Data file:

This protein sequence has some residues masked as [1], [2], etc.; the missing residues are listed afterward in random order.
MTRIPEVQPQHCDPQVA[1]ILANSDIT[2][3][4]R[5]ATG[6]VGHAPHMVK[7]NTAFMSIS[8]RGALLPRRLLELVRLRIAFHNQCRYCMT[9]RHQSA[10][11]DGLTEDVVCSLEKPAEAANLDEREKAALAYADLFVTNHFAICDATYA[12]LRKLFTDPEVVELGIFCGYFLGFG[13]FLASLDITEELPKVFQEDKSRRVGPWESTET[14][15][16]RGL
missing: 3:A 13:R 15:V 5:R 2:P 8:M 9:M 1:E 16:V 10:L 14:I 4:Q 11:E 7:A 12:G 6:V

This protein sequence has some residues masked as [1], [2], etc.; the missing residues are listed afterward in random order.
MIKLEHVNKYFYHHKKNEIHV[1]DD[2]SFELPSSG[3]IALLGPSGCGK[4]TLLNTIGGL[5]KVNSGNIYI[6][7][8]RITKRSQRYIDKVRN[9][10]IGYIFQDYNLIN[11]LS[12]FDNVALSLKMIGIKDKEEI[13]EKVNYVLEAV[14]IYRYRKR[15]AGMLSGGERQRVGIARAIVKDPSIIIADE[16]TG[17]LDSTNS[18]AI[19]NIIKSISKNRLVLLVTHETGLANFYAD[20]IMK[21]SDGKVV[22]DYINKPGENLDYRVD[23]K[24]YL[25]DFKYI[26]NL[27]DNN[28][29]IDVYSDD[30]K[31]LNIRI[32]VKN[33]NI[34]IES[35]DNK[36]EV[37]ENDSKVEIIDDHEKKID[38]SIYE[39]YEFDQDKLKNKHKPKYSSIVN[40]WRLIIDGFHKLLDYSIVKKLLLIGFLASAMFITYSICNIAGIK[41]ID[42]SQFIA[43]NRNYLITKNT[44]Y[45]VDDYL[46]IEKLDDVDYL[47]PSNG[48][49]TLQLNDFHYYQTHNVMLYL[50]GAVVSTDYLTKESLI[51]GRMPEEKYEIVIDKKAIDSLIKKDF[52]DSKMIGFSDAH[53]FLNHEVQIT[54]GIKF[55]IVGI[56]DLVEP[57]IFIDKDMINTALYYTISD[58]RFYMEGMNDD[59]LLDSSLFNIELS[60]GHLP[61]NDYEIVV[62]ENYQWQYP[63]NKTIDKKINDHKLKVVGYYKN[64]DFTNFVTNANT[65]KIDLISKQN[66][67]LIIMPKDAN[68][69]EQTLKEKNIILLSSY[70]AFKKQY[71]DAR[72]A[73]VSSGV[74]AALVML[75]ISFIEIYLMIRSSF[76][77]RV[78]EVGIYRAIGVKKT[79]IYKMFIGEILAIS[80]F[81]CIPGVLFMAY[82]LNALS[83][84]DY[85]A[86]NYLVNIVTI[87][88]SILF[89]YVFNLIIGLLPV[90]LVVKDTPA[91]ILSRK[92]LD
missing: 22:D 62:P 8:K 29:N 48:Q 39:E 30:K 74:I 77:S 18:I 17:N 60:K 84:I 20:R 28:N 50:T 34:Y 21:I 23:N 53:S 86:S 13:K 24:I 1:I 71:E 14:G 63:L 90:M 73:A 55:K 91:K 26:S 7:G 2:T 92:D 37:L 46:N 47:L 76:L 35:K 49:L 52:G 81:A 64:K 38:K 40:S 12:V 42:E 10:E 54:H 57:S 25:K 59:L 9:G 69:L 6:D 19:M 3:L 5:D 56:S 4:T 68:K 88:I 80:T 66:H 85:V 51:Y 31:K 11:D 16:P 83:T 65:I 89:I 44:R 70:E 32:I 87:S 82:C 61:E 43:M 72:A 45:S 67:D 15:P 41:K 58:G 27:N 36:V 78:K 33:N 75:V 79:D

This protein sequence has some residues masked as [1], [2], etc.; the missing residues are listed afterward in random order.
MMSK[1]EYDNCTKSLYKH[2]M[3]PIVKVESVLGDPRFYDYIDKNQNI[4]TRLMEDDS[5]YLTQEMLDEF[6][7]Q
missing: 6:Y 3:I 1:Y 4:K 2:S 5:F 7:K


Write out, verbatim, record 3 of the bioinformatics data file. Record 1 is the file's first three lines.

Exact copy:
This protein sequence has some residues masked as [1], [2], etc.; the missing residues are listed afterward in random order.
MMSK[1]EYDNCTKSLYKH[2]M[3]PIVKVESVLGDPRFYDYIDKNQNI[4]TRLMEDDS[5]YLTQEMLDEF[6][7]Q
missing: 6:Y 3:I 1:Y 4:K 2:S 5:F 7:K